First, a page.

- Keep a clean driving record: Insurance rates will often drop for each year a young driver maintains a clean record without any accidents or traffic violations. Safe driving will protect your teen from injury and put money back into your pocket.
- Ask about discounts: Many insurance companies provide additional discounts for student drivers, such as discounts for good grades or discounts when college students are not using a car while living at school. Reisinger Insurance offers an ERIE policy with a young driver discount for drivers under 21 who live with their parents and are not married.
Preparing Your Teen for the Road
In Pennsylvania, teens can start driving as early as sixteen years old with a learner’s permit. At this young age, teens should study as much as they can to be fully prepared to get behind the wheel. The Graduated Driver Licensing (GDL) system helps ensure that teens have enough time to learn before they begin driving on their own. The Pennsylvania GDL system has three steps:
- Learner’s permit.
- Junior driver’s license.
- Senior/unrestricted driver’s license.
The first step to obtaining a learner’s permit is to pass a knowledge test. This test is taken at your local PennDOT Drivers License Center and covers driving laws, roadway signs and symbols and many other essential facts that new drivers must know.
The Pennsylvania Driver’s Manual is an essential resource for studying for the learner’s permit test. While this study booklet is long, it provides practical practice questions after each chapter that will be a huge help on test day. Preparing your teen for driving starts with education, so encourage them to ask questions and learn as much as they can.
Teaching Your Teen to Drive
Once your teen obtains a learner’s permit, they will be anxious to get out on the road — and during the six months with a learner’s permit, this driving experience is essential. The more practice a teen driver has, the better decisions they will make when they start driving on their own. For 56 percent of teens learning to drive, their parents will be their primary teachers. This is a large responsibility for parents to teach their child safe driving practices. Keep these tips in mind to be the best driving teacher for your teen:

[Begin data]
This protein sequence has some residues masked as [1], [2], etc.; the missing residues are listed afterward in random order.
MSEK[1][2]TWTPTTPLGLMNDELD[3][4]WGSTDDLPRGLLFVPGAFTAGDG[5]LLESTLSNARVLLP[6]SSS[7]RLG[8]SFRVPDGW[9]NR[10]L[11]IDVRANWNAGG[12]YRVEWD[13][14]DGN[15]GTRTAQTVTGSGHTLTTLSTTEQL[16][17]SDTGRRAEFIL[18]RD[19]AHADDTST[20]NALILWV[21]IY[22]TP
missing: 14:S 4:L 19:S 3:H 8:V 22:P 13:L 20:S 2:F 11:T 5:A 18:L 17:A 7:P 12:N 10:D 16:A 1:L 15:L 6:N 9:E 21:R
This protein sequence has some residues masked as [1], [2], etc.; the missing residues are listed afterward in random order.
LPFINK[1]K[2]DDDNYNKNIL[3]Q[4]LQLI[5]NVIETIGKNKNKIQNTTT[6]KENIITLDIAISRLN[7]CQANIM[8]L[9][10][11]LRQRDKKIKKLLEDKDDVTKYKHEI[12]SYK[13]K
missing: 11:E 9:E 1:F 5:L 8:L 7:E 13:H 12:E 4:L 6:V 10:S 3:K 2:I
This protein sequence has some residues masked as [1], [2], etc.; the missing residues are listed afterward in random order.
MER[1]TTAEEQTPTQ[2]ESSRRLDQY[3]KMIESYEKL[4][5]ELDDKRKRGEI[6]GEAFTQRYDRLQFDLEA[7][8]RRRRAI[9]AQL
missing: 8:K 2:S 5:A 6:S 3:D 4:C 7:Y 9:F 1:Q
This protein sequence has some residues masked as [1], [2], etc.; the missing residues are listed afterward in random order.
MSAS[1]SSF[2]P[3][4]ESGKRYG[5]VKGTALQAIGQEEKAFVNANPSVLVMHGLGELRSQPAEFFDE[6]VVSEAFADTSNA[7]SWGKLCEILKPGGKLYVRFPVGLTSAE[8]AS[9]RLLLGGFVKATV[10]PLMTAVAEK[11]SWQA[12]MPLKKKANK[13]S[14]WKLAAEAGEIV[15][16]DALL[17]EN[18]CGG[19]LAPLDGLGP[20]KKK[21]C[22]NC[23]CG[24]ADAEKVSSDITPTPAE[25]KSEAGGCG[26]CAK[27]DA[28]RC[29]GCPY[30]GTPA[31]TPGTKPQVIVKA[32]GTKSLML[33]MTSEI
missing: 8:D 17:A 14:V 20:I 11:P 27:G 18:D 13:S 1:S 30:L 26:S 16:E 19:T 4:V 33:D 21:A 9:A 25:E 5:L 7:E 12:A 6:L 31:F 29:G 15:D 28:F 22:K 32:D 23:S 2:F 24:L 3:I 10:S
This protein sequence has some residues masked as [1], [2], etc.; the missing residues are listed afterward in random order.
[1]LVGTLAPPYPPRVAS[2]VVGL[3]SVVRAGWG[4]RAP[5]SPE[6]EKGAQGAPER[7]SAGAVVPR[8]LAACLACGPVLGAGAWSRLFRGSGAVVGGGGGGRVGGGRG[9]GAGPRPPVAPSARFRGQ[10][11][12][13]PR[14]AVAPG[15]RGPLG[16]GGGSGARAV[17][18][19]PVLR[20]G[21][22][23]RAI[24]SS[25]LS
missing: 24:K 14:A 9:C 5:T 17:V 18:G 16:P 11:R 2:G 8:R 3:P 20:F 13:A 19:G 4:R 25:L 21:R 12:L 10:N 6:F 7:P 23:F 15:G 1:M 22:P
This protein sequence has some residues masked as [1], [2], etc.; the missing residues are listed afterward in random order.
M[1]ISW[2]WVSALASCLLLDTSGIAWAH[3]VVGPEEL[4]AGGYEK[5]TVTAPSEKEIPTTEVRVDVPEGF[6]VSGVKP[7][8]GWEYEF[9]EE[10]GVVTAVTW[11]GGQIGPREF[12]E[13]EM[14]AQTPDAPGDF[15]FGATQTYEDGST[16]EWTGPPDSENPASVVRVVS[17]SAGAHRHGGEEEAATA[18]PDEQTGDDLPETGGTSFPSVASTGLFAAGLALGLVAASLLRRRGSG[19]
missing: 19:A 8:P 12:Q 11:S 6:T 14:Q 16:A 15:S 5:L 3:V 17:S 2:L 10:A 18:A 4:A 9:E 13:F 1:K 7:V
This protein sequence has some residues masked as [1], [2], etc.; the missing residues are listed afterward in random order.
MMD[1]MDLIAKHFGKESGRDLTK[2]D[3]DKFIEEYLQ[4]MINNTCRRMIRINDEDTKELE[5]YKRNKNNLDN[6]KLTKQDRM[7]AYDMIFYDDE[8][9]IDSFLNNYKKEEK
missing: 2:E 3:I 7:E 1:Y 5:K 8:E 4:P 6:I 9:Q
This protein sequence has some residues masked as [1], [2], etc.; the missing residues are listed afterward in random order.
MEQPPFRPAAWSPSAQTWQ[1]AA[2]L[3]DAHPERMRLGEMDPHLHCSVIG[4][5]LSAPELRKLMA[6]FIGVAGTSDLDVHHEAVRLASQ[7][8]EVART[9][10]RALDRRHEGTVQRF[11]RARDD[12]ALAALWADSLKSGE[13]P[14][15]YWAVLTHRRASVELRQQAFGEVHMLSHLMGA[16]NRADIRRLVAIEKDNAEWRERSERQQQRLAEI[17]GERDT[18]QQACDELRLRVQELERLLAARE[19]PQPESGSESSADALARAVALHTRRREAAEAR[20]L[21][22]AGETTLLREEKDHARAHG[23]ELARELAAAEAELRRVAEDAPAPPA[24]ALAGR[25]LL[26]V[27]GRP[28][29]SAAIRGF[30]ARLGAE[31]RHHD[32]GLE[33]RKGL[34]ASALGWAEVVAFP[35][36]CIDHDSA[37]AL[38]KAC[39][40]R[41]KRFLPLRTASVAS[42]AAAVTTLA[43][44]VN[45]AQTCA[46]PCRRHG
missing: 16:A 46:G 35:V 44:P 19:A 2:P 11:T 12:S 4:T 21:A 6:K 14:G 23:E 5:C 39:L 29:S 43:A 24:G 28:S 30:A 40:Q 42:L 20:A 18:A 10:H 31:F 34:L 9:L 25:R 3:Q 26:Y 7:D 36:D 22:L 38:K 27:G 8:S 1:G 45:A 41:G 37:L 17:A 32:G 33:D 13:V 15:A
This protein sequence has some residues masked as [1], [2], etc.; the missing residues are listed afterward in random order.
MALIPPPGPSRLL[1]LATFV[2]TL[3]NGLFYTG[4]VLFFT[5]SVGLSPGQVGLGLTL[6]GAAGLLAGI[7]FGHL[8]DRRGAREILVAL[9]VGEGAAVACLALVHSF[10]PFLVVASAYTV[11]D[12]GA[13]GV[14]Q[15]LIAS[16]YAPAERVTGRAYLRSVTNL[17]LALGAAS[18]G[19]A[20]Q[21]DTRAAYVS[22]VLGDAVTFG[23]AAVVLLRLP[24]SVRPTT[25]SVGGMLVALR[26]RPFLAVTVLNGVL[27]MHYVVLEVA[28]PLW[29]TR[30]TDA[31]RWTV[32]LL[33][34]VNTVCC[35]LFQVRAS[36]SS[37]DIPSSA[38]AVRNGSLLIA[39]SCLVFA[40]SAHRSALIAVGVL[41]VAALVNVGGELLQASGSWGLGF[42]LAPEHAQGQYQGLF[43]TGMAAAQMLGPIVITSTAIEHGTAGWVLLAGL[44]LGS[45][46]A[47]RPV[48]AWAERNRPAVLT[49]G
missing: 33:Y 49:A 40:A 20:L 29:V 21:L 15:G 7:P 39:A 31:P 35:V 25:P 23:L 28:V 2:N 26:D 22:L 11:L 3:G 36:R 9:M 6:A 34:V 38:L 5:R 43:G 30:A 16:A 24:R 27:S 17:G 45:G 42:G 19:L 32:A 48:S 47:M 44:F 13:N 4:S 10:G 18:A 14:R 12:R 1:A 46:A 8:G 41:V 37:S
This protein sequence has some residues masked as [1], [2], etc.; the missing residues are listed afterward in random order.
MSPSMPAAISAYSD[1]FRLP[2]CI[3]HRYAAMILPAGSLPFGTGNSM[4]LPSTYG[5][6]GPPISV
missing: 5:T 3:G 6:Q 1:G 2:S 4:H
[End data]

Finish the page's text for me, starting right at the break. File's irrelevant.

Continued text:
- Take a Long Drive: While your teen is only required to record 65 hours of driving practice, more is always better! Take your teen on a variety of roadways, such as highways, backroads and through the city. Driving in many different environments will best prepare your teen to face any challenge on the road.
- Model Good Driving Behavior: Remember that your actions will speak louder than your driving advice. Always demonstrate focused driving and obey traffic laws when your teen is a passenger. Show your child what safe driving looks like so they will learn good driving practices.
- Be a Patient Teacher: After driving for years, it becomes second nature. But for your teen, everything is brand new. Remember to be patient as your teen navigates the new world of driving and know that every teen driver learns at a different pace.
Formal Driving Lessons for Youthful Drivers
If you want your teen to be even better prepared, consider enrolling them in driving lessons with a professional driving instructor. While these courses can sometimes be expensive, they are worth the expertise your child will gain. On top of gaining knowledge, formal driver training has been shown to reduce the rate of first-year driver crashes to under five percent.
Before reaching for your wallet, check if your teen’s high school offers driving lessons. Many schools have driver’s education courses available as a mandatory requirement or an elective course that students can choose to take. These courses often offer driving lessons that students can take for free or at an affordable price, as long as they have their learner’s permit. Encourage your student to enroll in these courses when they are available.
Driving lessons are also available at community colleges or universities, private training schools and even through online institutions. Driver training courses from private instructors vary in price but typically cost from $75 to a few hundred dollars per course. When shopping for a driver training course, look for schools that require ongoing training for their instructors and be sure that the course is approved by the state so your teen gets credit.